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US FDA approval of Xolair® for chronic idiopathic urticaria



Novartis has announced that the US Food and Drug Administration (FDA) has approved Xolair® (omalizumab) for the treatment of chronic idiopathic urticaria (CIU), an unpredictable and debilitating skin disease that is known as chronic spontaneous urticaria (CSU) outside of the US.
In the US, Xolair is indicated for CIU in adults and adolescents (12 years of age and above) who remain symptomatic despite H1-antihistamine treatment.[5] Until now, H1-antihistamines have been the only approved therapy for CIU in the US.
CIU/CSU is a severe and distressing skin condition characterised by red, swollen, itchy and sometimes painful hives on the skin that spontaneously present and re-occur for more than six weeks.[2,3,6] Up to 40% of CIU/CSU patients also experience angioedema, a swelling in the deep layers of the skin.[1]
“This approval from the FDA is great news for patients in the US suffering from CIU, a skin disease known as CSU in other parts of the world,” said David Epstein, Division Head of Novartis Pharmaceuticals. “Up to 50% of patients do not respond to approved doses of H1-antihistamines, which up until now have been the only licensed treatment for CIU in the US.”
At any given time, the prevalence of chronic urticaria (CU) is up to 1% of the world’s population[4], and up to two thirds of these patients have CIU/CSU.[4,7] In the US, it is estimated that approximately 1.5 million people suffer from CIU.[4,8] Women are twice as likely than men to have the condition and most people develop symptoms between the ages of 20 and 40.[4,8]
The US FDA approval is primarily based on positive and consistent results from two landmark phase III studies, ASTERIA I and II, which involved CIU/CSU patients not responding to approved doses of H1-antihistamines.[6,9,10] Xolair 300 mg and 150 mg met all primary endpoints across these studies, which also showed Xolair significantly improved itch and hives, including rapid itch relief, and in many cases completely cleared symptoms.[6,9,10] Quality of life was also significantly improved for patients treated with Xolair 300mg[6,9,10]. Negative effects of CIU / CSU on quality of life may include sleep deprivation and psychological comorbidities such as depression and anxiety.[4]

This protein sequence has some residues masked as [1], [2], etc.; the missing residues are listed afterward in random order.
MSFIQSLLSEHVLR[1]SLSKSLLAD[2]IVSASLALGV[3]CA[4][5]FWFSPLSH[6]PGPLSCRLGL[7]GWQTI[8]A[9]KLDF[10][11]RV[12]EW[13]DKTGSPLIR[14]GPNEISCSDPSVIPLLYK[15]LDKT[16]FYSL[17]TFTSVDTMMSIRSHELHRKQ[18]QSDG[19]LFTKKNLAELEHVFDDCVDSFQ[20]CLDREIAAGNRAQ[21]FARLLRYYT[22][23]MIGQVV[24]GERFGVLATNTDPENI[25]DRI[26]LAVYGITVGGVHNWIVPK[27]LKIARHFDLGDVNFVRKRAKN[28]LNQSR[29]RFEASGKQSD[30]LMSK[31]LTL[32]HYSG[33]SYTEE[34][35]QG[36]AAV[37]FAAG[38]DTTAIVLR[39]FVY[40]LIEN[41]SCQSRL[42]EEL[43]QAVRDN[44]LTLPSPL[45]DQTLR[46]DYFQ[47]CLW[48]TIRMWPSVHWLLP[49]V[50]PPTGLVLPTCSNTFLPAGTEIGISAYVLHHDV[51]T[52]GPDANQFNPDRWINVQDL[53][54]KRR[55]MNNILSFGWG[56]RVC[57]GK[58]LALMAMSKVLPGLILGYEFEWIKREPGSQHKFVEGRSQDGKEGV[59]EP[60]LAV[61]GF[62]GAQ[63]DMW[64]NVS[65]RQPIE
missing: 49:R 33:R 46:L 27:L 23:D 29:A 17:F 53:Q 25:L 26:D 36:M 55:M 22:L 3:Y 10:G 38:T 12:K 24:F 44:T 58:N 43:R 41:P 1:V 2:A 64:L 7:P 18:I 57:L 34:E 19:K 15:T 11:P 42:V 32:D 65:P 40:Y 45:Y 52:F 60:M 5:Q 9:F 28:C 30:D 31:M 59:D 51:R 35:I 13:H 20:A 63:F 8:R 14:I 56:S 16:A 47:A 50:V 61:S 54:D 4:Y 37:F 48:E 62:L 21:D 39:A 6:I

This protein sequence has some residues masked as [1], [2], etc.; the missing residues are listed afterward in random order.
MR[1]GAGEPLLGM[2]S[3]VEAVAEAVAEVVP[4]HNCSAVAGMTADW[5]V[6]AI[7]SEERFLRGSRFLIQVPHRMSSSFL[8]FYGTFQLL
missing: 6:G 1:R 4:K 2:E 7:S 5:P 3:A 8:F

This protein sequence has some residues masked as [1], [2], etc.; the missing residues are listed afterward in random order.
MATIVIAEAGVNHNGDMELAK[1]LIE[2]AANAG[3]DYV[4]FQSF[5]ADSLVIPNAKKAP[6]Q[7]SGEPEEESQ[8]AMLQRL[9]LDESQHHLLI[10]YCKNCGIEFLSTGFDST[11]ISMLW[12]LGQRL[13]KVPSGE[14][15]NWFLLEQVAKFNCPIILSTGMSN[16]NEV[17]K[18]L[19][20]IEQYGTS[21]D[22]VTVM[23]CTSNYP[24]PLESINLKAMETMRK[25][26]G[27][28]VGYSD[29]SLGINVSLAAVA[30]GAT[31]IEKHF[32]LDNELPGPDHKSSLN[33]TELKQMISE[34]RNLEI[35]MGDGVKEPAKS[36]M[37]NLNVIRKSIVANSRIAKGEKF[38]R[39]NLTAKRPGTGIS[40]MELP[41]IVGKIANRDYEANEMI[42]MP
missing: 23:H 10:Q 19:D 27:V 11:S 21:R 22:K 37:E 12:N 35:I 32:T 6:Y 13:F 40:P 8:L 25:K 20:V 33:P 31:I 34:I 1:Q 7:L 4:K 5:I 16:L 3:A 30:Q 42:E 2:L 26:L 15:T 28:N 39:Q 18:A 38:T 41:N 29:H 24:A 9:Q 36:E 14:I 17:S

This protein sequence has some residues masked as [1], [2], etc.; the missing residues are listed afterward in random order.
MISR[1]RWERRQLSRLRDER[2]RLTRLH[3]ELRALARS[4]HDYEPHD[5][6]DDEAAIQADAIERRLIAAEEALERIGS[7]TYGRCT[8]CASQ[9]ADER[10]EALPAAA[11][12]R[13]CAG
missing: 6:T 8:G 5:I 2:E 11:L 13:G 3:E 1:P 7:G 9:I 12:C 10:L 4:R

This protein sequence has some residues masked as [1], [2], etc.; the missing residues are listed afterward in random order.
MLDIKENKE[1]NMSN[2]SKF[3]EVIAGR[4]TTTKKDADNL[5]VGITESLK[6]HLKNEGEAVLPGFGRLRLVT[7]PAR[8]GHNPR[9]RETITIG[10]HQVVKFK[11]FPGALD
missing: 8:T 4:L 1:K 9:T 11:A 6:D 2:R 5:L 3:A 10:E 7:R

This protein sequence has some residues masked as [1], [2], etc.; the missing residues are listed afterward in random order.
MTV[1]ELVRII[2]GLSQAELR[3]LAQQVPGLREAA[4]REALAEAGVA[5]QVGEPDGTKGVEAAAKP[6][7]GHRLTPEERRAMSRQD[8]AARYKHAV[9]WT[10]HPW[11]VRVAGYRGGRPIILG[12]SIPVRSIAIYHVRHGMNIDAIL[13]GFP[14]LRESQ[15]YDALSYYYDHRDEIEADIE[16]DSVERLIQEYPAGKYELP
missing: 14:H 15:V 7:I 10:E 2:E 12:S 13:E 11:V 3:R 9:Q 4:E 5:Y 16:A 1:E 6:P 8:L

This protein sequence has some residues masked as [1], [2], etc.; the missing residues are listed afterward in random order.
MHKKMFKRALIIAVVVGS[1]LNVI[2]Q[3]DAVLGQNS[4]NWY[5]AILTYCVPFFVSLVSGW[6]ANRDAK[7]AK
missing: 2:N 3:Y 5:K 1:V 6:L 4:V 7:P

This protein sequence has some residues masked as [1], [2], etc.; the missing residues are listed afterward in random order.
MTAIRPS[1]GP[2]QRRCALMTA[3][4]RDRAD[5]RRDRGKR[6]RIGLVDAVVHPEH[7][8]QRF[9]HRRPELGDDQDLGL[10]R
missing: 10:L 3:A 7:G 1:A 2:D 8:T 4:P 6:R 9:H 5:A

Results from three pivotal phase III studies for Xolair in CIU / CSU were announced in 2013. Highlights from these studies that were previously reported include:
In all three phase III studies, a significant proportion of patients became either completely free of itch and hives (range 34-44%; p<0.001 to p<0.0001 at 300 mg) or had their symptoms suppressed to minimal levels (52-66%; p<0.0001 at 300mg).[6,9,10]
In the ASTERIA II study, 44% of patients receiving Xolair 300 mg were itch-and hive-free after 12 weeks of treatment (p<0.0001).[6]
In the ASTERIA I study, Xolair-treated patients experienced a rapid reduction in itch and hives as early as Week 1, with the therapeutic benefit sustained over 24 weeks of active treatment (p<0.0001).[9]
In the GLACIAL study, more than half of patients had failed multiple therapies including H1-antihistamines (at up to four times the approved dose) and H2-antihistamines and/or leukotriene receptor antagonists (LTRAs).[10] Patient response in GLACIAL was similar to that seen in ASTERIA I and II, leading to elimination or suppression of symptoms to minimal levels within 2 weeks of the start of treatment, and sustained throughout the 24 week treatment period.[6,9,10]